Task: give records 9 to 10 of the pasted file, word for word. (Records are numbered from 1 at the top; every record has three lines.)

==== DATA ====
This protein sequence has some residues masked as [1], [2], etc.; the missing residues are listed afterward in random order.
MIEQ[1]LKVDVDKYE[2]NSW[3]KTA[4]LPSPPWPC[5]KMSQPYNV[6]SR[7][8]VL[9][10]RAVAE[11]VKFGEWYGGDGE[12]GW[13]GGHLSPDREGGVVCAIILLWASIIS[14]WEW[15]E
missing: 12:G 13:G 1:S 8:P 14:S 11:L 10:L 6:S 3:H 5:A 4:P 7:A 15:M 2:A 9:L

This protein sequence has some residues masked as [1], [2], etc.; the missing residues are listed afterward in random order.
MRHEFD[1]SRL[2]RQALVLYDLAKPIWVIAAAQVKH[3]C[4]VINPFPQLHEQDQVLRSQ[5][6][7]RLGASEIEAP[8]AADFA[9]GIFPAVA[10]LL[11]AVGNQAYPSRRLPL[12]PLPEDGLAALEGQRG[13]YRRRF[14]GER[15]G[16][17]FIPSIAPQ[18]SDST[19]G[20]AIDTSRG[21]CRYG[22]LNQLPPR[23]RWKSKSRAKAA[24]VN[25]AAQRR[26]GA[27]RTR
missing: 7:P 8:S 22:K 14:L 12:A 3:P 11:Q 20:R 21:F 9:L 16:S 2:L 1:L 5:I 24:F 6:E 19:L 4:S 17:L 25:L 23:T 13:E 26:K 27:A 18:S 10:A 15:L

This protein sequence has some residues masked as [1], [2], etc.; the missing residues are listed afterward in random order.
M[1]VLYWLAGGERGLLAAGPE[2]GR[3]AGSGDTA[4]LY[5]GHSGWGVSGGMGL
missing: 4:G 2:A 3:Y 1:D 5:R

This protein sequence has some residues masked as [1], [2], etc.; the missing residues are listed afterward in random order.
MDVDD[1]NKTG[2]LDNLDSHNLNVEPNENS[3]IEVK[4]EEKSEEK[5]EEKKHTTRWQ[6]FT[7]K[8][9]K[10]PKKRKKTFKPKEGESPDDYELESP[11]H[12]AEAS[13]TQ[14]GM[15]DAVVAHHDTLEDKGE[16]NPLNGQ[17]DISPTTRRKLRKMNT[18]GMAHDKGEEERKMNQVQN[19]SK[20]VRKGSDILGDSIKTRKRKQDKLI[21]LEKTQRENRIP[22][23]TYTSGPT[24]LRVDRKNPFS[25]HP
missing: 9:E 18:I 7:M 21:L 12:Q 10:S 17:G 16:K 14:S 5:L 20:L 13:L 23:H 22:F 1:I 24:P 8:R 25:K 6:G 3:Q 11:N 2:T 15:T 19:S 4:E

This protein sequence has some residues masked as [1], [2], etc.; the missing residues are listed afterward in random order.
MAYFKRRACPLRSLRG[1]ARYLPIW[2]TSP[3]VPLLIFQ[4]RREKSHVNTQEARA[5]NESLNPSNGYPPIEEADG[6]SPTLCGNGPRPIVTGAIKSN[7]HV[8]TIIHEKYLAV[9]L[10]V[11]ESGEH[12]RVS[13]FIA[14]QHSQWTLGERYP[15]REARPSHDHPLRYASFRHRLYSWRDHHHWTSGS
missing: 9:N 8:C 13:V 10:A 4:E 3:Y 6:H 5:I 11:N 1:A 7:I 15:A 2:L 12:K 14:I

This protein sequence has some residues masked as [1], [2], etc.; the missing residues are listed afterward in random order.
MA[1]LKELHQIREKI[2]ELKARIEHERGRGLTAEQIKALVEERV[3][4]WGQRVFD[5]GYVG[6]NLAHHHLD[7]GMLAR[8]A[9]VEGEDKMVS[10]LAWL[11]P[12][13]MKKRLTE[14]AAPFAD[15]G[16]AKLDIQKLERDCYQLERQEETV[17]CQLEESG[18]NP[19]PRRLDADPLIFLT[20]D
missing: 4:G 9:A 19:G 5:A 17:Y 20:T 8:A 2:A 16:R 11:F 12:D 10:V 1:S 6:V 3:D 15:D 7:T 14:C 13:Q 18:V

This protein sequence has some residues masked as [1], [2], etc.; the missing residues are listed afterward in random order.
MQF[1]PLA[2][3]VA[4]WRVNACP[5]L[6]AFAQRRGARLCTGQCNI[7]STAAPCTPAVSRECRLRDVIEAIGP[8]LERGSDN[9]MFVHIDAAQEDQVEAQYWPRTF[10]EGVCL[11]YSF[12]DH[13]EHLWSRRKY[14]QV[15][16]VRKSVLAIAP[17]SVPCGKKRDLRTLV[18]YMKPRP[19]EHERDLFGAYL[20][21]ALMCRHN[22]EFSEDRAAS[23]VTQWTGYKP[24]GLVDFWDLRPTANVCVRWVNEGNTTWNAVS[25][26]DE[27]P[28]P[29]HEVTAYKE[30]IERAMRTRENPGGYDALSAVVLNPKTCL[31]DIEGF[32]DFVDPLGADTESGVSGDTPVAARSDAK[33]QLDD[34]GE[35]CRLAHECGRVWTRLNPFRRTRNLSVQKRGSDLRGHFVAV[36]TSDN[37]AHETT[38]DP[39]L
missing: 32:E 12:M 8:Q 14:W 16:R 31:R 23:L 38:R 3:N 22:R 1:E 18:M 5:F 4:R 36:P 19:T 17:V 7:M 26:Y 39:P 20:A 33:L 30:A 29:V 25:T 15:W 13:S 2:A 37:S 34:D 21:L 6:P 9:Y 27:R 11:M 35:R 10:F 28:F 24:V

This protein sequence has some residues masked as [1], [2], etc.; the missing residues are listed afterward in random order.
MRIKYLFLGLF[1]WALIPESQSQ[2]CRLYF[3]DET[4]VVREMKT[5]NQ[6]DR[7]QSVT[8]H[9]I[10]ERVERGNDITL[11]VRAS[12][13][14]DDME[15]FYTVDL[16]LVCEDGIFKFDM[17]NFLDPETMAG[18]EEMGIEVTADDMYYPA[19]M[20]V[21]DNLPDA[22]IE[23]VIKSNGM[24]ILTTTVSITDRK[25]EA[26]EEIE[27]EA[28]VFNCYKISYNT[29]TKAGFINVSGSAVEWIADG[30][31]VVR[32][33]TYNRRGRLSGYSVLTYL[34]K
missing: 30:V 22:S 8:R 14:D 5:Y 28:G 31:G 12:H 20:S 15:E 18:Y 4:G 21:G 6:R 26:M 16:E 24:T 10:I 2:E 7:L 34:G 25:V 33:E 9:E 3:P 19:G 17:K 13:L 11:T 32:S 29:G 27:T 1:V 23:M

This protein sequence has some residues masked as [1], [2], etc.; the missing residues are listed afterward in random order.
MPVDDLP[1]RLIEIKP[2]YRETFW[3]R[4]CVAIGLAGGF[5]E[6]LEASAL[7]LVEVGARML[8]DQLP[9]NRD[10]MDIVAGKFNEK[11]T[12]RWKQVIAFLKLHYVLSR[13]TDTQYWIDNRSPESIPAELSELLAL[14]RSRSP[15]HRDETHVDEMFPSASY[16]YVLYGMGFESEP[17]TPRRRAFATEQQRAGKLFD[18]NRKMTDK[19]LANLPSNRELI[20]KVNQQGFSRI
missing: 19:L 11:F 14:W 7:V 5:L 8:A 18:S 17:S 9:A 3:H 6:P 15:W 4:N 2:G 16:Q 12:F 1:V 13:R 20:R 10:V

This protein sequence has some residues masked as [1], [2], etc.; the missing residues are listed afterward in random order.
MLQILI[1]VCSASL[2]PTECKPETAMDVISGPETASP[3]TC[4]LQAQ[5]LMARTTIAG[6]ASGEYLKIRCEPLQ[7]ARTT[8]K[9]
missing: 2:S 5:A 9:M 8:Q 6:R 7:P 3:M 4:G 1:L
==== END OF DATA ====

This protein sequence has some residues masked as [1], [2], etc.; the missing residues are listed afterward in random order.
MPVDDLP[1]RLIEIKP[2]YRETFW[3]R[4]CVAIGLAGGF[5]E[6]LEASAL[7]LVEVGARML[8]DQLP[9]NRD[10]MDIVAGKFNEK[11]T[12]RWKQVIAFLKLHYVLSR[13]TDTQYWIDNRSPESIPAELSELLAL[14]RSRSP[15]HRDETHVDEMFPSASY[16]YVLYGMGFESEP[17]TPRRRAFATEQQRAGKLFD[18]NRKMTDK[19]LANLPSNRELI[20]KVNQQGFSRI
missing: 19:L 11:F 14:W 7:V 5:L 8:A 18:S 17:S 9:A 3:H 6:P 15:W 4:N 2:G 16:Q 12:F 1:V 13:R 20:R 10:V

This protein sequence has some residues masked as [1], [2], etc.; the missing residues are listed afterward in random order.
MLQILI[1]VCSASL[2]PTECKPETAMDVISGPETASP[3]TC[4]LQAQ[5]LMARTTIAG[6]ASGEYLKIRCEPLQ[7]ARTT[8]K[9]
missing: 2:S 5:A 9:M 8:Q 6:R 7:P 3:M 4:G 1:L